Largest underground store “BriansClub,” for buying stolen credit cards got hacked, over 26 million credit and debit card data extracted from the underground store.
BriansClub found to be sold more than 9.1 million stolen credit cards and the store earned more $126 million according to the KrebsOnSecurity report.
Brian Kerbs also complains that the website is using his popularity and even his image on their ads to carry out their activities.
The plain text data that contains payment card data shared to KrebsOnSecurity, the data includes the one available for sale at BriansClub[.]at and the historical data.
Multiple analysis of the payment card data reveals that the same card data has been shared with multiple sources and anyone can BriansClub Web site account can retrieve the data.
The exposed data contains credit card data starting from 2015 to 2019.
- 2015 BriansClub added 1.7 million cards
- 2016 BrainsClud added 2.89 million cards
- 2017 Around 4.9 million cards
- 2018 holds 9.2 million cards
- Between January and August 2019 7.6 million cards
The data offered by the BriansClub are mostly dumps, which contains ones and zeros when these data are written in the magnetic stripe, they are used by criminals for making payments.
The below table shows the market value of the cards in dark markets.
According to Flashpoint analysis, the BriansClub holds more than $414 worth of stolen credit card details. Out of 26M stolen cards, around 14M cards found valid and not expired.
Cyber-security journalist Brian Kerbs has contacted the BriansClub through a support ticket and they acknowledged that “the data center was hacked and the data affected by the data-center breach has been since taken off sales, so no worries about the issuing banks.”
The stolen credit card data form BriansClub is shared with financial institutions to identify and monitor or reissue cards listed on the black market website.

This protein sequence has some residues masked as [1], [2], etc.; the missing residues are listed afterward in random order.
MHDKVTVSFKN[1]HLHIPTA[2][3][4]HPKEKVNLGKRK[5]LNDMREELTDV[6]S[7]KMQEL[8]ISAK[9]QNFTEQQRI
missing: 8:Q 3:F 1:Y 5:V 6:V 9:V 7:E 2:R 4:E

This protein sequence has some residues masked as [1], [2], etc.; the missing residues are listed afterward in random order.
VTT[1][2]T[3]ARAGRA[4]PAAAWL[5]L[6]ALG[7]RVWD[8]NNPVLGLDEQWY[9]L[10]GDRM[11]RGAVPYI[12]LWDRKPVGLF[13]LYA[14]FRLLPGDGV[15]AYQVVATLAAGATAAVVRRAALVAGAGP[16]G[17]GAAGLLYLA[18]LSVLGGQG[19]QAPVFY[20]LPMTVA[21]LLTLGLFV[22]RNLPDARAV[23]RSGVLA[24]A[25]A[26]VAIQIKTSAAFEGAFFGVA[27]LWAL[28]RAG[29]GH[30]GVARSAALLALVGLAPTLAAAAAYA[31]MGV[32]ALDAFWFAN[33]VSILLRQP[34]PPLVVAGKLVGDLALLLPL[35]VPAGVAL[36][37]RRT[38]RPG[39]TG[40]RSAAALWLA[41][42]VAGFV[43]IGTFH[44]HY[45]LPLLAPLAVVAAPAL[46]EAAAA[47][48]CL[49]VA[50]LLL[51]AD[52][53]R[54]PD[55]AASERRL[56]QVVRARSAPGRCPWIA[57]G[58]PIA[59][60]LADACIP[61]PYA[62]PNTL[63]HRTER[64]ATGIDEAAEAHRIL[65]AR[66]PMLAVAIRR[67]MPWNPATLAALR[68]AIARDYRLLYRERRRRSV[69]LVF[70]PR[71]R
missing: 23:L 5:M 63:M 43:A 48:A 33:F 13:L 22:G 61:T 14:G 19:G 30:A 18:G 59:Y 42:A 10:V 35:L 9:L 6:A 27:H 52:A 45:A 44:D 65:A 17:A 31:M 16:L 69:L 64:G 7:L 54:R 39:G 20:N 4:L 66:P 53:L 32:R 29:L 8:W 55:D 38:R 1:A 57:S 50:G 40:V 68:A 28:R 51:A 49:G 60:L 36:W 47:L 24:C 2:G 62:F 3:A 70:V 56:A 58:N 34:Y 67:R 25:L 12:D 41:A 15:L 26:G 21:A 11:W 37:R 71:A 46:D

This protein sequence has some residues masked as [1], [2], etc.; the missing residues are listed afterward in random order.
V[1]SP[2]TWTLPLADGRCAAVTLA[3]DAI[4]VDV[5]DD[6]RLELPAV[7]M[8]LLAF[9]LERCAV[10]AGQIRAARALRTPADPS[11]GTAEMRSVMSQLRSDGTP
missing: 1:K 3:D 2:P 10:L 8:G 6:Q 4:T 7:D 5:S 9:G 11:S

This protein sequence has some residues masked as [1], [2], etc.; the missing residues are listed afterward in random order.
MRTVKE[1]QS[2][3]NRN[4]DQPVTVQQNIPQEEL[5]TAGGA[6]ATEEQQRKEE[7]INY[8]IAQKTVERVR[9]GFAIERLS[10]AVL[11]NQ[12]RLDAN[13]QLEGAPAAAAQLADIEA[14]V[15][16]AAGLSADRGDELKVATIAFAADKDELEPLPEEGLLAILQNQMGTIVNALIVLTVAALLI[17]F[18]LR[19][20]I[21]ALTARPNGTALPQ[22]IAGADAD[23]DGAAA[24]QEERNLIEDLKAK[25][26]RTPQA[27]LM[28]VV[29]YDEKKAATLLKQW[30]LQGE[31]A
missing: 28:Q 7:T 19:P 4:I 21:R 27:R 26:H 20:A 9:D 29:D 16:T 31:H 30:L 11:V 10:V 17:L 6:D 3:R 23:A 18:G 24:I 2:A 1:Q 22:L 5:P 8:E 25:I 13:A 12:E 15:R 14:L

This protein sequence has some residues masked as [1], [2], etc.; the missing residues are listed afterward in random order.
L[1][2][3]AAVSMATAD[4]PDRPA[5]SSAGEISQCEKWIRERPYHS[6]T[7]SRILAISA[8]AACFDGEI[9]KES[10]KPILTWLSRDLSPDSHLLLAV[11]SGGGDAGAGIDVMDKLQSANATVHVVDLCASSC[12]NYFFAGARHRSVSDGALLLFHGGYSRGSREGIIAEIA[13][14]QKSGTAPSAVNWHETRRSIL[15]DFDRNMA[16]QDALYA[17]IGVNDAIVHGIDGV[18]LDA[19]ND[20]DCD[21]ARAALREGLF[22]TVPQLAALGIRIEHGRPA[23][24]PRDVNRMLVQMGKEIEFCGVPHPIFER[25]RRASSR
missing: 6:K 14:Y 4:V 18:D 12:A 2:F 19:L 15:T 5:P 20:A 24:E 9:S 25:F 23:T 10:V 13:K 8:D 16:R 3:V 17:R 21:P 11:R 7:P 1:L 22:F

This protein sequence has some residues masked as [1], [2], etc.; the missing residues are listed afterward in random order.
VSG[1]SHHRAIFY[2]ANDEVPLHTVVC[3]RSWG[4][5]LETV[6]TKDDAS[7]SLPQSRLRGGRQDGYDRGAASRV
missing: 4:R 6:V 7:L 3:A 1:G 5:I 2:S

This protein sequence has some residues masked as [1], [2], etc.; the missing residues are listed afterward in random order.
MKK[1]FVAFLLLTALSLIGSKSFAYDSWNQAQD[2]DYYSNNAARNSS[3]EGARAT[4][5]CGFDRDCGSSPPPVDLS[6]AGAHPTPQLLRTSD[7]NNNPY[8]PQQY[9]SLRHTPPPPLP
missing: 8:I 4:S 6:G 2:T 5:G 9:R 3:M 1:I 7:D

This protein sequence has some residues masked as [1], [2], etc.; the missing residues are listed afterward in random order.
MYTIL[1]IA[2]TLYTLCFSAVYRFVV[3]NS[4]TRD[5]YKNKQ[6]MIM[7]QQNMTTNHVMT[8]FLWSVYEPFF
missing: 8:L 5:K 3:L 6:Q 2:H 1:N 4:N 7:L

The stolen card details also showed when they were uploaded to BriansClub. The site started with 1.7 million card records for sale before adding 2.89 million stolen cards in 2016, 4.9 million cards in 2017 and 9.2 million in 2018.
Between January and August this year, August being the month the hack took place, about 7.6 million cards were added. The value of the stolen cards is estimated to be $414 million.
The owner of BriansClub, who claims to be Brian Krebs himself and even uses the security researcher’s likeness, confirmed the theft with the real Krebs, saying that the organization’s data center was hacked and that information affected by the breach has since been taken down.
“The theft ultimately has little impact on credit card owners, since all of the cards were going to be used for fraud, anyway,” Paul Bischoff, privacy advocate with research firm Comparitech Ltd. told SiliconANGLE.
“It’s interesting to note that Krebs thinks the supply of stolen cards for sale on BriansClub outstrips demand.
There are literally more stolen credit cards up for sale than criminals know what to do with.”
The number of stolen cards hosted by BriansClub was also noted by Deepak Patel, security evangelist for bot protection firm PerimeterX Inc., who said that the BriansClub breach is a reminder of the sheer volume of stolen card data available online.
“It’s important for retailers to keep an eye out for the common signs of carding attacks such as low-cost purchases — used to verify the stolen cards — followed by large purchases using the same card,” he said.
Ilia Kolochenko, founder and chief executive of web security company ImmuniWeb, noted that the incident proves cybercriminals are not immune from being hacked themselves.
“Sadly, most of these ‘internal’ incidents further exacerbate the situation for the victims who will likely find their personally identifiable information or stolen cards being exposed even to bigger number of unauthorized third parties,” Kolochenko said.
“The presumed value for law enforcement agencies, when the data about illicit traders becomes public, is likewise questionable given that most of the readers know how to use chained VPNs and proxies.”